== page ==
Social Security disability and returning to work

Social Security encourages you to try to go back to work to see if you can do it. A Trial Work Period (TWP) lets you work and still be considered disabled by Social Security.

A beneficiary receiving Social Security disability benefits may test his or her ability to work and still be considered disabled. We do not consider services performed during the trial work period as showing that the disability has ended until services have been performed in at least 9 months (not necessarily consecutive) in a rolling 60-month period.

To sum up, a Trial Work Period lets you work and still be considered disabled by Social Security.  Not only that, but Social Security does not count all the months you work, just the ones where you earn more than a threshold Trial Work Period amount:

  • 2015  –  $780 per month.
  • 2014  –  $770 per month.
  • 2013  –  $750 per month.
  • 2012  –  $720 per month.
  • 2011  –  $720 per month.
  • 2010  –  $720 per month.
  • 2009  –  $700 per month.
  • 2008  –  $690 per month.
  • 2007  –  $630 per month.

However, a Trial Work Period only applies in Disability Insurance Benefit claims under Social Security.  Supplemental Security Income (SSI) claims do not get a Trial Work Period. In other words, if you are only getting SSI, you do not get the 9 months to see if you can work while still being considered disabled by Social Security.  If you are on SSI and return to work, a different set of rules apply.

Also, Trial Work Periods only apply after you have been found disabled. If you return to work while you are applying for benefits, you cannot use a Trial Work Period to excuse Substantial Gainful Activity level earnings. However, there are other exceptions which may apply.

How the Trial Work Period works:

  1. If you earn less than the Trial Work Period amount, you can work and still be disabled.  Your earnings do not trigger a Trial Work Period.
  2. You can work up to 9 months and earn the Trial Work Period amount, or more, without losing your disability status or your benefits.
  3. The nine months do not have to be consecutive.  You might earn $1,000 in January, but only $400 in February and March, and then $1,100 in April.  January and April count as 2 of your 9 TWP months, but February and March do not.
  4. If your gross income is more than the Trial Work Period amount for longer than 9 months (within a rolling 60 month – aka 5 year – period) Social Security will re-evaluate your case and may stop your disability status and stop your benefits.

But, what if I use up my 9 month Trial Work Period, my benefits stop, and then in the 10th month, something happens and I can’t work?

Am I back to square one?

Do I have to reapply for benefits?

Social Security has a safety net.  After the 9 month Trial Work Period, you may get a 36 month re-entitlement period, or “Extended Period of Eligibility” (EPE). During the Extended Period of Eligibility, Social Security may continue your benefits in any month that your gross earnings are not at the Substantial Gainful Activity (SGA) level.

How long do you have to complete the 9 month Trial Work Period?

If you worked 1 month a year, could it take you 9 years to complete a Trial Work Period?

Actually, there is a rolling 60 month (5 year) window in which Social Security looks for the 9 Trial Work Period months. According to Social Security, “The trial work period continues until you have completed nine trial work months within a 60-month period.”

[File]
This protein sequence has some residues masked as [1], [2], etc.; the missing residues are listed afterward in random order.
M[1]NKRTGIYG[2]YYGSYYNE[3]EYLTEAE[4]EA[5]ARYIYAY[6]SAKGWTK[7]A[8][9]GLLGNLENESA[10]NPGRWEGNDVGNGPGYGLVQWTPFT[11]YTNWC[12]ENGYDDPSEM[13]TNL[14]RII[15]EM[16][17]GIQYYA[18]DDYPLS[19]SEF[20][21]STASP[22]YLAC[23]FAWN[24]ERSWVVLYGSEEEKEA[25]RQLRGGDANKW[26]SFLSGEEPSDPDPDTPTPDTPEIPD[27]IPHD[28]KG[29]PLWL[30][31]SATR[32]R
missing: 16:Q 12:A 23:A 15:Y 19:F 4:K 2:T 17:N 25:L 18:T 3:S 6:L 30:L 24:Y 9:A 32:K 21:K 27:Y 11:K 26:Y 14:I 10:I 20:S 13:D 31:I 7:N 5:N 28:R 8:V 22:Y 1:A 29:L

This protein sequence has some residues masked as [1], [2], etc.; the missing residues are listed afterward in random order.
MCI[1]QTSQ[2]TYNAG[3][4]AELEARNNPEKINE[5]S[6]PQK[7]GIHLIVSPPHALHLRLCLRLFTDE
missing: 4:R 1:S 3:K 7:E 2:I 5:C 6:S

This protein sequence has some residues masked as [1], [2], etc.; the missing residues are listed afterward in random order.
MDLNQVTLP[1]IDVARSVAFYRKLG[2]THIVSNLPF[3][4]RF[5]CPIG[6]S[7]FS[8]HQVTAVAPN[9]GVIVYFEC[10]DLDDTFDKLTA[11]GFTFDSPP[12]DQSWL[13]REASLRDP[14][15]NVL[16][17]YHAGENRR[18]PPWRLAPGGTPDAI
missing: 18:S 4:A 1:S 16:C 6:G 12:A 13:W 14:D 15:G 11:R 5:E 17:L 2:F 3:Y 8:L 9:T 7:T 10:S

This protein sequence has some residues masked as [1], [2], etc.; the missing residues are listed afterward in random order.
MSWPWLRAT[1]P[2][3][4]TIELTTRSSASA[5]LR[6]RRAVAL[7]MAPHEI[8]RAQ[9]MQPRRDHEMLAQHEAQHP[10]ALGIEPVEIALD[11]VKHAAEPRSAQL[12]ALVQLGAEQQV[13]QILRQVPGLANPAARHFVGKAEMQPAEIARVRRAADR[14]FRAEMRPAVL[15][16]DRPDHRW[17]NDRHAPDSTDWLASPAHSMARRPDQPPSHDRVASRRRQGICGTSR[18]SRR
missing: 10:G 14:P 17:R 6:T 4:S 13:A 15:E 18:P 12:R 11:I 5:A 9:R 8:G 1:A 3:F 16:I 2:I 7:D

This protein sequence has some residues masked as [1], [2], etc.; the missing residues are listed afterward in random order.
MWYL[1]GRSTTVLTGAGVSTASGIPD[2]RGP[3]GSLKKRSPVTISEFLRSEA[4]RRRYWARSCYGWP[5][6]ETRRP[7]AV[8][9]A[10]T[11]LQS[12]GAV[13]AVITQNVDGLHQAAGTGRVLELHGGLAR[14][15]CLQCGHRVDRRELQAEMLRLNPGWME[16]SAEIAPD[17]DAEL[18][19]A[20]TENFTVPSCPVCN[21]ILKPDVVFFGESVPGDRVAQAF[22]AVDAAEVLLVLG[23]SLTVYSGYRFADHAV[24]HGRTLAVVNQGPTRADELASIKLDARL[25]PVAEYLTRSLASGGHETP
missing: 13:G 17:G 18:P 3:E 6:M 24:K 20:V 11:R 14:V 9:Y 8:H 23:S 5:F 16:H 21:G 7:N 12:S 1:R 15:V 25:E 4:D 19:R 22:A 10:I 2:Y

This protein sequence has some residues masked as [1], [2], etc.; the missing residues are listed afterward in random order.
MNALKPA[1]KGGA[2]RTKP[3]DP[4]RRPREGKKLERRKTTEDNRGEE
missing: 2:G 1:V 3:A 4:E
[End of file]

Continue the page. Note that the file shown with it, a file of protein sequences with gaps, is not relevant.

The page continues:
That means you can actually have more than 9 Trial Work Period months in total, so long as you do not exceed 9 TWP months in a 60 month period.

For more information about Trial Work Periods, check out the Trial Work Period regulation: § 404.1592. The trial work period.

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  • Jodylogic

    In the above article, it says:
    “That means you can actually have more than 9 Trial Work Period months in total, so long as you do not exceed 9 TWP months in a 6 month period.”
    *You mistakenly wrote 6 month period, correction: 60 month period!

    • http://planet10tech.com/ TomaszStasiuk

      Absolutely right. Thank you for catching that. Want to be my copy editor? 

  • Dale

    I really feel Social Security should do much more with this. Gainful jobs are hard to come by but they are exponentially harder to come by if you are disabled. If a person is able to find a job that is within the criteria that they can work with being diasabled that is awesome but there is no guarantee that the job will last or that they could find another in a reasonable amount of time. If because of my disabilty it takes me years to find a job where the hours and work environment is accomidating to my disability, I still have to question taking it because I know if that after a year(or maybe several) that job disappears, I am back to a minimum of a year without income. If a person is permamently disabled there should be programs that will subsidize a person’s income up to their current disability payment if they attempt to work and that guarantees they can fall back on their disability payment if the job they find disappears.

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  • JLo


    I am disabled. I completed the nine month, work trial period and continued to work for almost 60 months (5 years).

    I was diagnosed with cancer and my Social Security Disability was reinstated. I went through radiation, chemotherapy, and major surgery. I have been on disability for two years now but I feel good enough that I want to return to work. I know there is a big difference between want and can.

    Do I start a new work trial period? If not, does Social Security offer some type of cushion just in case I can’t return to work?

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